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post #1201 of 2568 Old 02-22-2012, 09:12 PM
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Originally Posted by damelon View Post

I purchased 80 50lb bags (4000lbs) of sand. I think I ended up using about 72 or so. About 8 short give or take a bag. It was about 5 bags per large bay or so if I remember correctly. We filled all of the full-height sections with sand in the end as you see. On the little step big just used leftover R38 we had from the riser.

An alternative source of inexpensive sand in N. VA is vagroundcovers.com
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post #1202 of 2568 Old 02-23-2012, 05:44 AM
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Originally Posted by DIYHomeTheater View Post

Would two layers of 1/4" luan do the job if pre-curved 3/8" plywood is not available? I could not find the pre-curved plywood in the local Home Depot.

What is the tool recommended for cutting the curves in the plywood?

DIY, The pre-curved statement was a joke, there is often a warped piece of plywood sitting on top of the stack than nobody wants, in this case we grabbed it just to be funny. You will be able to bend 3/8 plywood just fine unless your curve is really tight. We also had them rip the 3/8 to the right height at the store to save us a lot of time.

As for cutting the edge, after struggling with cheaper jig saws on other projects I invested in a Bosch Jig saw and it does a good job particularly if you use their Precision series blades which are really thick and resist bending.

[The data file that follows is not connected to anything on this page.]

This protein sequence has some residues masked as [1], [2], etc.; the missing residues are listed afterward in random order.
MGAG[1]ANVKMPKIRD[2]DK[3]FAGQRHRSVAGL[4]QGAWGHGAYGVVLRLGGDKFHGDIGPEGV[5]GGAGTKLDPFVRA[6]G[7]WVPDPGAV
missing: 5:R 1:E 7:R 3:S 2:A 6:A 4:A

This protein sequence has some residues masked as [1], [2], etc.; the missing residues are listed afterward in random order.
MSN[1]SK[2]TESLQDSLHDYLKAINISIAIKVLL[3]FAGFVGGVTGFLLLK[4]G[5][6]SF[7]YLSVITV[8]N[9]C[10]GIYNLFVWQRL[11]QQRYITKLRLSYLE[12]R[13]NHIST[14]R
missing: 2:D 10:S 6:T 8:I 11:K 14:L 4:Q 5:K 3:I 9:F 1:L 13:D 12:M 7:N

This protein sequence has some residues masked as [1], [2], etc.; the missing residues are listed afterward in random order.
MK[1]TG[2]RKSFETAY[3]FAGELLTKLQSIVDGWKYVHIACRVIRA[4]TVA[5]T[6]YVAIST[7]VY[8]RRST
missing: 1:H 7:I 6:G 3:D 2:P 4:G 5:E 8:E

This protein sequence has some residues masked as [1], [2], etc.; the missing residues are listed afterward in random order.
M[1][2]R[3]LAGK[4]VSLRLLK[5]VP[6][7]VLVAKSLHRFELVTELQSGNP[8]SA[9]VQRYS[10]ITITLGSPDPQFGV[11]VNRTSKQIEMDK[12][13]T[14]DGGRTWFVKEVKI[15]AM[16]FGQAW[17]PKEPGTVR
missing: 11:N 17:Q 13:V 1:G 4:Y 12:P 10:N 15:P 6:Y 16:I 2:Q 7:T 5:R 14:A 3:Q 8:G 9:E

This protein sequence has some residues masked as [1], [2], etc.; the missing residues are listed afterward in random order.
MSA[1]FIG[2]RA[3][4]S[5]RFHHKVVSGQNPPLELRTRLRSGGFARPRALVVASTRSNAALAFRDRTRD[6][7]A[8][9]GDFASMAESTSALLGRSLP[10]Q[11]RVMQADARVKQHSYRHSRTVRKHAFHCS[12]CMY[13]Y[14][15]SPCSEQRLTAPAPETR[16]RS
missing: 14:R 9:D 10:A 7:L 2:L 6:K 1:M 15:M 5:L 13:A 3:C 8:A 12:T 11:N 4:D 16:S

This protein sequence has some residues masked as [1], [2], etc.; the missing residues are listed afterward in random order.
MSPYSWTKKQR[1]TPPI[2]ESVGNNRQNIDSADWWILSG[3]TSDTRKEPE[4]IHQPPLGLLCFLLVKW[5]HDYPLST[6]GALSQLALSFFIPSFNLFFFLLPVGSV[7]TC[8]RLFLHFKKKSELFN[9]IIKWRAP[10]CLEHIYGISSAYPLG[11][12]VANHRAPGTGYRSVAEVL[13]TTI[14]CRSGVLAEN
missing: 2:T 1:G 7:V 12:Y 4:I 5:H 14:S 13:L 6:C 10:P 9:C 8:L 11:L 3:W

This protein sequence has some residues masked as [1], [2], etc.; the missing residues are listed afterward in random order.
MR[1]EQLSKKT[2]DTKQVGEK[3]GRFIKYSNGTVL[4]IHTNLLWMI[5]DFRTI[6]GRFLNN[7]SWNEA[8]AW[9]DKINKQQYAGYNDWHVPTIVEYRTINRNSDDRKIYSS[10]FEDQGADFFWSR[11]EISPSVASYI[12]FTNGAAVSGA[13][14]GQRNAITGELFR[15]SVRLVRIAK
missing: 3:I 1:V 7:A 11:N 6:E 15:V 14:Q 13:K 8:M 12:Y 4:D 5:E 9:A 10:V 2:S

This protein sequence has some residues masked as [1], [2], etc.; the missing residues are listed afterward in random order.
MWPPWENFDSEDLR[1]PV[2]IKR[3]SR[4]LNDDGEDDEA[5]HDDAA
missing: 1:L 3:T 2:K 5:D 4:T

http://www.amazon.com/Bosch-1590EVSL...0000964&sr=8-1

You attach the plywood first then cut the curve in all the layers. Two layers is good, three is better.
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post #1203 of 2568 Old 02-23-2012, 05:47 AM
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Originally Posted by DIYHomeTheater View Post

An alternative source of inexpensive sand in N. VA is vagroundcovers.com

True but the goal of buying sand is to get dry sand. If it hasn't rained in a couple of weeks you can use that sand, keep it covered when it is sitting on your driveway.
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post #1204 of 2568 Old 02-23-2012, 06:32 AM
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Stage curve cutting 101

The right tool



scribe the line with a sharpie



follow the line with your jig saw (that is my old one)



Jesto's stage.

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post #1205 of 2568 Old 02-23-2012, 08:22 AM - Thread Starter
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I love the curved marker tool! When BIG showed it to me I laughed, and then I saw how well it worked and I had to retract my laughter. It just looks goofy, but it does work!!!! And it's one of the cheapest tools you'll ever buy..err.. make.